A self-administerd questionnaire was posted to 1 129 medical general practitioners in an urban and in a rural area of England. The prevalences of headache, and of the features of migraine, in the year immediately preceding the survey were similar in the two areas. After allowing for the different age and sex composition of the populations, these prevalences were also similar to those found in the general population during an early survey in Wales. About 13% of the male and 25% of the female general practitioners thought that they had had migraine in the previous year. There was little evidence that doctors with 'classic' migraine differed from those with 'common' migraine in the proportion who experienced other migrainous features (unilateral distribution of headache and accompanying nausea) or in their response to treatment with ergotamine.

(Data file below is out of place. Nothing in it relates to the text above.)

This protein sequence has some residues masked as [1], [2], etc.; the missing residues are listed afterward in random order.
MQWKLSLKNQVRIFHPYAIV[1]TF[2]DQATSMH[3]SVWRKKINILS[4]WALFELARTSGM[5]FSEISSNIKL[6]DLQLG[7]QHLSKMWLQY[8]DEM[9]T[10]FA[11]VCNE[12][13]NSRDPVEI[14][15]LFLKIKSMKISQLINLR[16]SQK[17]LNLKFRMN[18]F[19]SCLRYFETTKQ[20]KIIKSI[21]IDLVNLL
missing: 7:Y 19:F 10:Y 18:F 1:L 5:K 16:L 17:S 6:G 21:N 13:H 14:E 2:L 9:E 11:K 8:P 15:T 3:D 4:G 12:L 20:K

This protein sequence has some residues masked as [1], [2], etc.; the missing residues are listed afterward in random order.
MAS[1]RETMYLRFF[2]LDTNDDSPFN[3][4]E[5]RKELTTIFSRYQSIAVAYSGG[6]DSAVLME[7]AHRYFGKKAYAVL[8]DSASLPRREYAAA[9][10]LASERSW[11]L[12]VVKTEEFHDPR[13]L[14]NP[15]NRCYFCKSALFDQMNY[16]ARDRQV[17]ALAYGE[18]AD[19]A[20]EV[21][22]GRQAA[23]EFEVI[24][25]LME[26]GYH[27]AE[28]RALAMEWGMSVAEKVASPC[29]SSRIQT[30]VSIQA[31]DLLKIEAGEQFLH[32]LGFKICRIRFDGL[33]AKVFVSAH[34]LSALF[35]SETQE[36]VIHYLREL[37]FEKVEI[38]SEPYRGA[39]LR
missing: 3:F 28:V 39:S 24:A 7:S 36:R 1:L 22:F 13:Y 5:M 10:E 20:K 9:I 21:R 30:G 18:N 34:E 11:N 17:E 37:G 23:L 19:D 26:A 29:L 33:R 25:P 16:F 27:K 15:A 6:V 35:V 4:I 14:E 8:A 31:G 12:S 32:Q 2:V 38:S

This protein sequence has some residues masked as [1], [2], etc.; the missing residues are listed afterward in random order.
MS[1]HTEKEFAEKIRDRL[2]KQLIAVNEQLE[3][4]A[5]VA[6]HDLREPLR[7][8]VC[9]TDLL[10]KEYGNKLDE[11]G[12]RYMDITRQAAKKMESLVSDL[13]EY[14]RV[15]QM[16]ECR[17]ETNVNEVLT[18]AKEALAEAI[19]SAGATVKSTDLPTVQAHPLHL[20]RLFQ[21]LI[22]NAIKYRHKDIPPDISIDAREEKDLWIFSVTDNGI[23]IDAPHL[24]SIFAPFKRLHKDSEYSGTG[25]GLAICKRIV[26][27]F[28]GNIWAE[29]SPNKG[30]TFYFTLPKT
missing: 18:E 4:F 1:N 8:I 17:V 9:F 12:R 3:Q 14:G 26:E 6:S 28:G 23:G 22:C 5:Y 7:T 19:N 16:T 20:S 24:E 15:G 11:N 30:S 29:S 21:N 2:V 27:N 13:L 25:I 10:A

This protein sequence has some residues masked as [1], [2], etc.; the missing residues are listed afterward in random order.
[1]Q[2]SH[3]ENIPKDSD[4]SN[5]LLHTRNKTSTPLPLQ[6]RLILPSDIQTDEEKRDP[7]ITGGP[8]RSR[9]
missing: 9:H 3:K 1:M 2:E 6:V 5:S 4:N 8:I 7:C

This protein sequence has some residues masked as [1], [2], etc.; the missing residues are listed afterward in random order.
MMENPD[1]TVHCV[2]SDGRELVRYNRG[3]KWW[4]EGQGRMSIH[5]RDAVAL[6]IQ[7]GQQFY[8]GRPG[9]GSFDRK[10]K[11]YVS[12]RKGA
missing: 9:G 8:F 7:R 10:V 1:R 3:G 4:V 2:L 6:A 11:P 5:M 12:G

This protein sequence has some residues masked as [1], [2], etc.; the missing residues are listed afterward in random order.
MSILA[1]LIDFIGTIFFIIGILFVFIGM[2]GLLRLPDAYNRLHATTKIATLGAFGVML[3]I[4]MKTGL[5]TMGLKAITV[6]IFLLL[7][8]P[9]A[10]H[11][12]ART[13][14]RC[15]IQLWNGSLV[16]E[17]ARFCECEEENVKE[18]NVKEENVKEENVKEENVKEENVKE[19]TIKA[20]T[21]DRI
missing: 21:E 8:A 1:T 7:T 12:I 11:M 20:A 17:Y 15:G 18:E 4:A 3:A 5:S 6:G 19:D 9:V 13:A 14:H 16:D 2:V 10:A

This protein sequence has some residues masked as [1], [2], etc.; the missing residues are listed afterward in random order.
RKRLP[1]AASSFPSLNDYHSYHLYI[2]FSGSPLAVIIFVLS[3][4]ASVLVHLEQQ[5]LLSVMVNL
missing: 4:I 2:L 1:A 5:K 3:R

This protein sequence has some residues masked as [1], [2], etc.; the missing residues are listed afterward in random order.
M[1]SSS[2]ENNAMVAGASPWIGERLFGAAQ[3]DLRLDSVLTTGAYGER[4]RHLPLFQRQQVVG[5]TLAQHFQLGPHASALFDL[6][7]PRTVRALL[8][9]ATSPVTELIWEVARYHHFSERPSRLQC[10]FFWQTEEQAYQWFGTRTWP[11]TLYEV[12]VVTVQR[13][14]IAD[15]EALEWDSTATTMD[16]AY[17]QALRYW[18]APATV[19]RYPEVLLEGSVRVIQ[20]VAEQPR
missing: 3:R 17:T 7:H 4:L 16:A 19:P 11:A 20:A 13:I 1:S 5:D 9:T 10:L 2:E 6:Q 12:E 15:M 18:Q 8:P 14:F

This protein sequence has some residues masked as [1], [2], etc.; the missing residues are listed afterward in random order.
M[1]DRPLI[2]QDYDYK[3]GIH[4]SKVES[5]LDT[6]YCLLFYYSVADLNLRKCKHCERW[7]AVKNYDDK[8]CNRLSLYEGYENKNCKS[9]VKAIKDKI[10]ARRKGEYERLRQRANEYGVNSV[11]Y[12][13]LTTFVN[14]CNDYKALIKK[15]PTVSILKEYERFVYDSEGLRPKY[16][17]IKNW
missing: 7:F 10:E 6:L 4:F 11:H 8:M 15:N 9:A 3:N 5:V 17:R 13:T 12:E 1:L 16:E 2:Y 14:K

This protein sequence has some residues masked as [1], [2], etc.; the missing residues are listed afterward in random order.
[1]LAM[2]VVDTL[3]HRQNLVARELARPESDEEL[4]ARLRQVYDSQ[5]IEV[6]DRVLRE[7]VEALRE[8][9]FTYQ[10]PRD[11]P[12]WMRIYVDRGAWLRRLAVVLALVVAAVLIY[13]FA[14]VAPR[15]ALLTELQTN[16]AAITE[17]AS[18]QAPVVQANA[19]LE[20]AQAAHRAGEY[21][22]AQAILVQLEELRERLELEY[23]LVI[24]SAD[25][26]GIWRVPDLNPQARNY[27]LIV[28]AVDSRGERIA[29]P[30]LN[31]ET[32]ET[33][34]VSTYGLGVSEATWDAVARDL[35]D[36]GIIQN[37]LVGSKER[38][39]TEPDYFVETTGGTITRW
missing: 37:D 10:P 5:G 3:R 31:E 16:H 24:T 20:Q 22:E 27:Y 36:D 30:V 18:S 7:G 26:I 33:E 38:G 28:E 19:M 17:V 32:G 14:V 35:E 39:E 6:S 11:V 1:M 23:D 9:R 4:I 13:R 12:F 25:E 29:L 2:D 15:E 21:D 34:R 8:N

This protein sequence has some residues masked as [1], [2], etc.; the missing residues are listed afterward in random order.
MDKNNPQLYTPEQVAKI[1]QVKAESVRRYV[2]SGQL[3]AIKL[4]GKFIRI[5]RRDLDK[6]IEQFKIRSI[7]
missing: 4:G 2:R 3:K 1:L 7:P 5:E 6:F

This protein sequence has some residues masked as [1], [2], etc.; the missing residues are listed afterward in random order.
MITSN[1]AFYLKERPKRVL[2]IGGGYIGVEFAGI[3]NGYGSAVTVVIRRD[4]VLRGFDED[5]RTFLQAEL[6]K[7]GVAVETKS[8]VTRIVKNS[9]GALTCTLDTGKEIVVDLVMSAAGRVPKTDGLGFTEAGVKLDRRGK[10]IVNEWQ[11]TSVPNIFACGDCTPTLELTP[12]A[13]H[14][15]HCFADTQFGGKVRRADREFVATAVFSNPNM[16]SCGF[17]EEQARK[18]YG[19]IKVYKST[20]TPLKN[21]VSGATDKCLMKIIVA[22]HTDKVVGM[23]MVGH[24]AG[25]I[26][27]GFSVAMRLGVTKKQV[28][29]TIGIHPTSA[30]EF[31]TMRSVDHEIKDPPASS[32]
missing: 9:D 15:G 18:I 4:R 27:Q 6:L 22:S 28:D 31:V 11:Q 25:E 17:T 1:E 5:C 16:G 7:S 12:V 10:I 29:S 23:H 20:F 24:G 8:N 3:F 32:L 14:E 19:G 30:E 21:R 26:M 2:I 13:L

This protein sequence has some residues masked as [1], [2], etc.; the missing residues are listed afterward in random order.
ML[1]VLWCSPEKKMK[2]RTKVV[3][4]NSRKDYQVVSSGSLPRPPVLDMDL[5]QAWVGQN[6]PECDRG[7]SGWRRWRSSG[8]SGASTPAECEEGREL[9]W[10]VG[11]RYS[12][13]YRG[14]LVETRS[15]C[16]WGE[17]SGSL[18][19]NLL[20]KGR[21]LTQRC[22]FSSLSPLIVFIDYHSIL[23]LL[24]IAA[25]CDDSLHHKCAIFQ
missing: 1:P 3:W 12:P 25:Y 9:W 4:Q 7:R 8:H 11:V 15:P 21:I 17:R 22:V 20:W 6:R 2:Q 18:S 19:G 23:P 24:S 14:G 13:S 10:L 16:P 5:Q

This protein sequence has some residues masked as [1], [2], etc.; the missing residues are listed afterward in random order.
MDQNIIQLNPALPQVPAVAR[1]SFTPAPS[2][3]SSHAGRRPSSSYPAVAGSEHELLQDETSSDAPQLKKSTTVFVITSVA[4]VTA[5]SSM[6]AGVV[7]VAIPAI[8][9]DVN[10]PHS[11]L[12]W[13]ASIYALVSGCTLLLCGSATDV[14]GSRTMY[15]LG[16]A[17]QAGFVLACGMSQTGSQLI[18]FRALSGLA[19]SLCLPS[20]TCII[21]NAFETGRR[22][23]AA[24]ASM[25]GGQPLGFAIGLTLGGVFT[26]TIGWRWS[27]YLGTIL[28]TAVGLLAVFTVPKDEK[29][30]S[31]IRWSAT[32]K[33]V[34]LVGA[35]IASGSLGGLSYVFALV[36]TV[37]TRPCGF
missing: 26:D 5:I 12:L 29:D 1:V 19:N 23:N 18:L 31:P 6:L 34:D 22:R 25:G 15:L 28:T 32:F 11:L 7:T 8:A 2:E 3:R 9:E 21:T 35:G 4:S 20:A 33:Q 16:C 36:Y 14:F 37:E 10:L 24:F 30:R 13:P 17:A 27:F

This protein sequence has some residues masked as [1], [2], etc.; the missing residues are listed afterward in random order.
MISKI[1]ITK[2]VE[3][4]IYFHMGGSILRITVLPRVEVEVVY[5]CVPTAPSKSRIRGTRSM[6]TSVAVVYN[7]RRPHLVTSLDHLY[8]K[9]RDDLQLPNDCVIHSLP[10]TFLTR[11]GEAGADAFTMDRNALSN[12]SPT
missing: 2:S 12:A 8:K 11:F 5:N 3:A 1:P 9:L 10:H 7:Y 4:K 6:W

PMCID: PMC478886  PMID: 1137769
22.  Some sources of stress found in mothers of spina bifida children. 
The scores on a malaise inventory for 51 mothers of spina bifida children born between 1956 and 1962 in South Wales revealed significantly higher scores when the child was incontinent, had a severe locomotor disability, had an IQ less than 80, and was attending a special school rather than a normal school. No difference in scores was found between the sexes or for size of family, and only a slight difference occurred between the malaise scores of mothers of mildly and moderately handicapped children.
PMCID: PMC478883  PMID: 124188
23.  Regional variations in the development of illness in Finland.